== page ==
The BJP on Thursday denounced the global Pegasus Project media investigation as “fake news” and “yellow journalism”, and claimed that Amnesty International had said that the list of phone numbers suspected to be under surveillance was not directly related to the Israeli company NSO Group.
The global human rights organisation, however, issued a statement debunking the “false rumours” and “inaccurate media stories”, and stressing that it “categorically stands by” the findings of the investigation.
At a press conference at the BJP headquarters on Thursday afternoon, Minister of State for External Affairs Meenakshi Lekhi claimed that Amnesty had “denied that the list which is floating around is not the actual list”.
Around the same time, Amnesty said: “Amnesty International categorically stands by the findings of the Pegasus Project, and that the data is irrefutably linked to potential targets of NSO Group’s Pegasus spyware. The false rumours being pushed on social media are intended to distract from the widespread unlawful targeting of journalists, activists and others that the Pegasus Project has revealed.”
The list of possible targets of surveillance by government clients of NSO Group’s Pegasus spyware was obtained by Amnesty International along with the French journalism nonprofit Forbidden Stories, and shared with 17 media partners around the world, including The Guardian in the United Kingdom, The Washington Post in the United States, Le Monde in France, and The Wire in India.
For the last five days, these media organisations have been publishing reports based on the leaked list as part of their ‘Pegasus Project’ investigation.
Lekhi alleged that the “chronology” of the events around the publication of the reports indicated that it was part of efforts to defame India and to derail the legislative process in Parliament.
“Repeatedly this kind of narrative is built only to damage the reputation of India so that the new ecosystem which the government is trying to create to secure the data of Indians and to secure and build an ecosystem which is protective of Indian data and rights of Indian people,” Lekhi said.
“To damage all that, these kinds of things are created… In addition to that Parliament is in session, several new laws are to be brought in. Any decent debate on the Corona crisis will show the previous governments in poor light and the opposition-ruled states in poor light. To avert the arguments in favour of the government, this story is being depended upon,” she alleged.
“This is not a story,” Lekhi said. “This is a non-starter across the globe, because based on a concocted, fabricated, evidence-less story, nobody does a story. Because that story itself calls for forgery and defamation. Leaked data is an offence and that leads to further complications for people who base their stories on leaked data. It only happens in India,” she said.
“The published story is based on a list of numbers available in any directory. Second, Amnesty International has denied this. The company (NSO) which manufactures Pegasus has said that these claims are uncorroborated and do not tally with their customer base,” she added.
Lekhi’s statements were based on reports that appeared on some websites, claiming that Amnesty International has said that it had never presented the list of phone numbers as an ‘NSO Pegasus Spyware List’.
Late on Wednesday, Kim Zetter, a US investigative journalist, tweeted a purported translation from an article published in Hebrew: “Amnesty International has never presented this list as a NSO Pegasus Spyware List, although some of the world’s media may have done so..list indicative of the interests of the company’s clients.”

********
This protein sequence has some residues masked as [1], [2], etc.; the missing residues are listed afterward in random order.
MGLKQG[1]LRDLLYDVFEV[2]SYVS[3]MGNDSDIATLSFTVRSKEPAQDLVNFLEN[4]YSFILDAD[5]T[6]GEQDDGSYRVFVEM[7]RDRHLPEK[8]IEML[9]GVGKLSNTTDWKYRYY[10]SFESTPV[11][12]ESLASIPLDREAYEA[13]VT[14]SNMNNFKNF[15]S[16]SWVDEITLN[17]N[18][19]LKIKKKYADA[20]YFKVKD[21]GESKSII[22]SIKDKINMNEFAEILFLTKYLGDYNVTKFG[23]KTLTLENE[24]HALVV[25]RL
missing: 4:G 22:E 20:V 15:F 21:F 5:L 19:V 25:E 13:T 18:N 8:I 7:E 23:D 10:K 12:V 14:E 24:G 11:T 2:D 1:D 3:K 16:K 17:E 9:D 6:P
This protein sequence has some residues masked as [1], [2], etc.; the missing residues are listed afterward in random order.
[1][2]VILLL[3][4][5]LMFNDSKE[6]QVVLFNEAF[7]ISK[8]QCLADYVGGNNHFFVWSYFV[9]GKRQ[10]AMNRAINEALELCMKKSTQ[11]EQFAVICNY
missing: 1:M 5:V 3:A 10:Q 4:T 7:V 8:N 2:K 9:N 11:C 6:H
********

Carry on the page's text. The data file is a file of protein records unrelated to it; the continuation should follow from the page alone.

After this was picked up by some media organisations, Zetter tweeted Thursday, “Amnesty is now saying the Hebrew story in which their statement appeared misreported what they said. This means the English translation of that statement which I included in my tweet at the top of this thread was also incorrect.
“I should note that I had asked the Amnesty spokeswoman to provide me with an English version of the Hebrew statement that had been given in Israeli media. She never sent me the statement. Had she sent me the statement, we would have seen that the Israeli article had misquoted it,” Zetter said.
In its rebuttal, Amnesty said it was responding to “false allegations on social media and inaccurate media stories in relation to the Pegasus Project”.
The Wire said that it had spoken to Gil Naveh, spokesperson of Amnesty International Israel, “who confirmed that the organisation’s Hebrew statement had been wrongly reported by a section of the media in Israel and is being wrongly quoted in English”.
On reports that Amnesty had said that the list of numbers was only “indicative” of NSO customers, The Wire wrote that Naveh had told the news portal that “this is a mistranslation, and that what he had said in his statement is that this is a list of numbers that the company’s customers’ have expressed interest in, which includes journalists and human rights activists, political rivals, lawyers and so on”.
Lekhi, who headed the Joint Parliamentary Committee on the Personal Data Protection Bill, claimed that the Pegasus reports are linked to the report of the committee, which has already been submitted to the Speaker.
“Data protection is going to become the law of the land. This is directly related to that. This is to undermine Indian institutions that such kinds of stories are being floated,” she alleged.
Asked whether the government had used the spyware, she said such security information was classified. “I cannot tell you about what software I am working with. It will amount to assisting terrorists. The Congress should first clarify if it is with terrorists.”
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